I love eclectic musicians, and Swamp Dogg (the persona adopted by singer/songwriter/producer Jerry Williams, Jr. in the early ) is extreme even by my standards. This is a man who can pull off some of the most incisive social commentary I’ve heard (e.g. “I’ve Never Been to Africa”) and also songs that are just silly (e.g. “Santa’s Just A Happy Fat Fart” from his An Awful Christmas and a Lousy New Year record) or smutty (just scan his song titles, I’ll spare you an example).

As such when I went to listen to his new bluegrass album Blackgrass: From West Virginia to 125th Street (2024), I’m embarrassed to admit that I thought it might be cornball and/or a hastily-assembled bandwagon-jump in the wake of Beyoncé’s new record. Embarrassed in the sense that, quite the contrary, it’s an utterly brilliant record – he’s 81 now and I think this is the last time I’ll doubt him.  

Most folks I know are unaware of his legacy, and it’s difficult to explain it in part because the comparisons to other artists are inherently imperfect. Eclectic like Stevie Wonder. Snarling in his witty social commentary like Frank Zappa. Able to vacillate between the deep and the absurd like John Prine (with whom he collaborated and whose “Sam Stone” he definitively covered). So the best I can do is encourage you to take my word for it and check out some of this music – if you dig it, his first few albums (starting with #3 below) are particularly rewarding, and if you dig the diverse eccentricity, then you pretty much can’t go wrong.    

1 ) “Don’t You Feel” (single, also available on Little Jerry Williams Anthology) by Little Jerry (1962)

I was tempted to take it ALL the way back to the boogie-infused “HTD Blues” that he recorded as a pre-teen in 1954, but instead landed on this one to represent the pre-Dogg era. The B-side of the single “There Ain’t Enough Love,” this catchy one is a great example of his knack for the pre-Beatles R&B/pop music akin to the Brill Building, early Motown, and so on.   

2 ) “You Are the Circus” (single, available on compilation Cotilion Soul Singles: 1968-1970) by C and the Shells (1969)

I was a little ambivalent about including a track where he doesn’t perform, but I love this one so much – usually when I spin it, I have to hit repeat multiple times. My personal favorite of Jerry Williams’s writing and production credits from this era, this is an epic production of a clever and catchy song, elevating the obscure C and the Shells to (heresy alert) a level equal to the Supremes.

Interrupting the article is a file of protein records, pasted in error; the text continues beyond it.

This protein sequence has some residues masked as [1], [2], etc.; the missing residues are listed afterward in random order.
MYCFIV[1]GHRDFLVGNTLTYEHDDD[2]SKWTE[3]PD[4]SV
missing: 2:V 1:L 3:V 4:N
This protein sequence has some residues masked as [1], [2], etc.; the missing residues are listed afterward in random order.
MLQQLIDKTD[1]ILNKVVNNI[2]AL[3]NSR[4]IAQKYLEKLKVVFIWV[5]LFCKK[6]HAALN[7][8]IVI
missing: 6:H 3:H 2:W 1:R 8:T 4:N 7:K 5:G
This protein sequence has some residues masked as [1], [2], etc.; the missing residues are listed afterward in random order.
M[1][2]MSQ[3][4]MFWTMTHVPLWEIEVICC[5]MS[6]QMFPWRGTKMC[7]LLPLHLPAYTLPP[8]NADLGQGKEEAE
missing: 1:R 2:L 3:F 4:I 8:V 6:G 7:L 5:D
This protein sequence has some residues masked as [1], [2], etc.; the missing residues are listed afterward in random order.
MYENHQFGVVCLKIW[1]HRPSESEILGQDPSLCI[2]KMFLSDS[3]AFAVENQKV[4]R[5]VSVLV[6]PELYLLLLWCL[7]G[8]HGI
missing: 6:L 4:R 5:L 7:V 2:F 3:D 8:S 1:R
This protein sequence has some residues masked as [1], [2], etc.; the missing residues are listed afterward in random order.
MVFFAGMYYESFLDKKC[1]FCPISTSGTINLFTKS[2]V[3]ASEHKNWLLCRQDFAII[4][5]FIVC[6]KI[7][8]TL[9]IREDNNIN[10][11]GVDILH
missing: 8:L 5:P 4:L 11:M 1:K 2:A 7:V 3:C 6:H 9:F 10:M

3 ) “I Was Born Blue” from Total Destruction to Your Mind (1970)

This album is the first under the Swamp Dogg moniker and it is a stone classic. I was tempted to go with the ahead-of-its-time psychedelic funk of the title track or the mournful dystopian innocence of “The World Beyond,” but landed instead on this soul ballad, which I first heard in Etta James’s live cover version. It is emotional, catchy, and clever, which belies the depth and pathos of its tale of racial inequality.

4 ) “Do You Believe?” from Rat On! (1971)

We had to get SOME early-70s funk in there, however, and this thought-provoking and booty-shaking tune provides us with that, thus edging out some of my other favorites on the record, including “God Bless America for What” and his cover of the early Bee Gees song “Got to Get A Message to You.” I read somewhere that the cover of this album is known for being among the worst ever – decide for yourself, but I couldn’t disagree more.  

5 ) “Mighty Mighty Dollar Bill” from Gag A Maggot (1973)

Before reggae and other island sounds became de rigueur in American pop and soul music (around the same time as the US release of the Wailers’ Burnin’ album, for a little context), Swamp Dogg laid down this irresistible groove as the basis for a particularly incisive screed on greed and capitalism.   

6 ) “God Ain’t Blessing America” from Have You Heard This Story? (1974)

If your kids are around and you’re trying to protect them from potty-mouth, maybe cover their ears. Otherwise, enjoy yet another example of an undeniable groove underlying a scathing social critique.

7 ) “Sexy Sexy Sexy #3” from I’m Not Selling Out / I’m Buying In! (1981)

It was a coin toss between this and “Party Tonite” from his prior album. Either way, it’s worth acknowledging that while my choices from Swamp Dogg’s initial glory years focus on his activism-oriented songs, he’s plenty capable of laying down catchy party music where the intellect and social conscience can take a break for a few minutes.

8 ) “Y-V-O-n-n-E” from The Re-Invention of Swamp Dogg (2000)

I’ll admit that it surprised me, after years of listening to Swamp Dogg songs about sex and infidelity, to learn that behind the scenes, Jerry Williams, Jr. was happily married. This grooving tune from the turn of the millennium is so wholesome and endearing that it further underscores his unpredictability.

9 ) “I’ll Pretend” from Love, Loss, and Auto-Tune (2018)

Sadly, Williams’s wife Yvonne died a few years after the previous song in her honor. Fast forward fifteen years and when I heard that he was putting out an album full of autotuned vocals I just figured it was another quirky experiment. And it is that, but the ongoing grief shines through the technological layers, especially on this dark lament.  

10 ) “Your Best Friend” from Blackgrass: From West Virginia to 125th Street (2024)

This is just one of the new classics filling the aforementioned bluegrass album. He remains in fine voice (maybe even more soulful than ever) and the rollicking instrumentals on this track feature another genre-defying Jerry, in this case Jerry Douglass tearing it up on the dobro.  


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